United States Surgeon General Dr. Vivek Murthy issued a new Advisory Dec. 7, 2021, to highlight the urgent need to address the nation’s youth mental health crisis.
The “Advisory on Protecting Youth Mental Health” outlines the pandemic’s unprecedented impacts on the mental health of America’s youth and families, as well as the mental health challenges that existed long before the pandemic.
Murthy calls for a “swift and coordinated response” to this crisis as the nation continues to battle the COVID-19 pandemic. It provides recommendations that individuals, families, community organizations, technology companies, governments, and others can take to improve the mental health of children, adolescents and young adults.
“Mental health challenges in children, adolescents, and young adults are real and widespread. Even before the pandemic, an alarming number of young people struggled with feelings of helplessness, depression, and thoughts of suicide — and rates have increased over the past decade.” Murthy is quoted saying in the press release.
“The COVID-19 pandemic further altered their experiences at home, school, and in the community, and the effect on their mental health has been devastating,” Surgeon General Murthy warned.
“The future wellbeing of our country depends on how we support and invest in the next generation. Especially in this moment, as we work to protect the health of Americans in the face of a new variant, we also need to focus on how we can emerge stronger on the other side. This advisory shows us how we can all work together to step up for our children during this dual crisis,” he emphasized.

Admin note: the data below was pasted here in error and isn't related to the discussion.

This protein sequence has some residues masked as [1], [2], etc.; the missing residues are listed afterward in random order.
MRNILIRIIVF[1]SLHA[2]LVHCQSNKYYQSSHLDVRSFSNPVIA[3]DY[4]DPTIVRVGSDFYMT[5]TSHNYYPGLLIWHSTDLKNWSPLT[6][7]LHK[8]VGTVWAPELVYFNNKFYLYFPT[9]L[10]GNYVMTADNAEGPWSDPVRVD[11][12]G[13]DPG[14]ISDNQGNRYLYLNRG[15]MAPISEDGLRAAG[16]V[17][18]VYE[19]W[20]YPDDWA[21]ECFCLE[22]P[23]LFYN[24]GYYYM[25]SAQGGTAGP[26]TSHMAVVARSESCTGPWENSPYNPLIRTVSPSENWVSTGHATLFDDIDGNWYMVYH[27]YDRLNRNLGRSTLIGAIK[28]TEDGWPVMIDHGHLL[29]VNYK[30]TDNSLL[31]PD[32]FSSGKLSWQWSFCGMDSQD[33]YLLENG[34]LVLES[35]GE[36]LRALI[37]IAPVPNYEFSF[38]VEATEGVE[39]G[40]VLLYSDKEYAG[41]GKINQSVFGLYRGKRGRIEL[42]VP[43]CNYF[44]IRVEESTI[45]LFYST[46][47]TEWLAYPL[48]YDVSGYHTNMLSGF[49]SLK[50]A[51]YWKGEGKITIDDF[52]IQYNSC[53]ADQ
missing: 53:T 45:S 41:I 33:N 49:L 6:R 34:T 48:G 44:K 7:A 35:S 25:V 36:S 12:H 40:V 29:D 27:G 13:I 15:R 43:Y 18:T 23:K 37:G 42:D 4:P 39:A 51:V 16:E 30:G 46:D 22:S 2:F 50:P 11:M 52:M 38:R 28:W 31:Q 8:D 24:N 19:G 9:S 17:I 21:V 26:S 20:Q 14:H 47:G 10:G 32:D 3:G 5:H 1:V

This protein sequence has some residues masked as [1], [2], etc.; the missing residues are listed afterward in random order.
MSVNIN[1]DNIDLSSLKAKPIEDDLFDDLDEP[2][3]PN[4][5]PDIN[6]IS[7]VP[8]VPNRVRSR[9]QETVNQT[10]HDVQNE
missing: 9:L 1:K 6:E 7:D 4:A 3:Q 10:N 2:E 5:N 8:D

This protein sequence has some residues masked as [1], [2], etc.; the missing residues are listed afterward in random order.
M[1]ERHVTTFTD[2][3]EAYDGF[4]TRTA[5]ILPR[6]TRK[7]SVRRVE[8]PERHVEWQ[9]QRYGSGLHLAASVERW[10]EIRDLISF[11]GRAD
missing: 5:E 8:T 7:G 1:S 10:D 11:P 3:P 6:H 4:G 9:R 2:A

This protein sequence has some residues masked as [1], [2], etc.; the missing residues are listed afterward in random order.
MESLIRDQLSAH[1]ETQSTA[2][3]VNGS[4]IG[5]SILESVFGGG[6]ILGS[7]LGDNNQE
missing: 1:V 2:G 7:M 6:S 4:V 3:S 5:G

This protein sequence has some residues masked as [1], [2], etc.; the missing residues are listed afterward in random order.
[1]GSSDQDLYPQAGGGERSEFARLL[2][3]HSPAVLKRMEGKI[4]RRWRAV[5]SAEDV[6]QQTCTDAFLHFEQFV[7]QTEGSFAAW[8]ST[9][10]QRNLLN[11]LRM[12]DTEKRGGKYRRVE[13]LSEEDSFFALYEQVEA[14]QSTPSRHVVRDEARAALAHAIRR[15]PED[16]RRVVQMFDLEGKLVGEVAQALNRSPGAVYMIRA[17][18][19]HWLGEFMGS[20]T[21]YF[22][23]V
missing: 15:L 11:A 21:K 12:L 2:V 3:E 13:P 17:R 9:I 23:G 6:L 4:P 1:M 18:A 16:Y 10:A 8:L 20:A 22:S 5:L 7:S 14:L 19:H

Before the COVID-19 pandemic, mental health challenges were the leading cause of disability and poor life outcomes in young people, with up to 1 in 5 children ages 3 to 17 in the U.S. having a mental, emotional, developmental, or behavioral disorder.
Additionally, from 2009 to 2019, the share of high school students who reported persistent feelings of sadness or hopelessness increased by 40%, to more than 1 in 3 students, the press release noted. Suicidal behaviors among high school students also increased during the decade preceding COVID, with 19% seriously considering attempting suicide, a 36% increase from 2009 to 2019, and about 16% having made a suicide plan in the prior year, a 44% increase from 2009 to 2019. Between 2007 and 2018, suicide rates among youth ages 10-24 in the U.S. increased by 57%, – PDF and early estimates show more than 6,600 suicide deaths – PDF among this age group in 2020.
The pandemic has added to the pre-existing challenges that America’s youth faced, disrupting the lives of children and adolescents, such as in-person schooling, in-person social opportunities with peers and mentors, access to health care and social services, food, housing, and the health of their caregivers.
The pandemic’s negative impacts most heavily affected those who were vulnerable to begin with, such as youth with disabilities, racial and ethnic minorities, LGBTQ+ youth, low-income youth, youth in rural areas, youth in immigrant households, youth involved with the child welfare or juvenile justice systems, and homeless youth, ther press release said. This Fall, a coalition of the nation’s leading experts in pediatric health declared a national emergency in child and adolescent mental health.
The Surgeon General’s Advisory on Protecting Youth Mental Health outlines a series of recommendations to improve youth mental health across eleven sectors, including young people and their families, educators and schools, and media and technology companies. Topline recommendations include:
- Recognize that mental health is an essential part of overall health.
- Empower youth and their families to recognize, manage, and learn from difficult emotions.
- Ensure that every child has access to high-quality, affordable, and culturally competent mental health care.
- Support the mental health of children and youth in educational, community, and childcare settings. And expand and support the early childhood and education workforce.
- Address the economic and social barriers that contribute to poor mental health for young people, families, and caregivers.
- Increase timely data collection and research to identify and respond to youth mental health needs more rapidly. This includes more research on the relationship between technology and youth mental health, and technology companies should be more transparent with data and algorithmic processes to enable this research.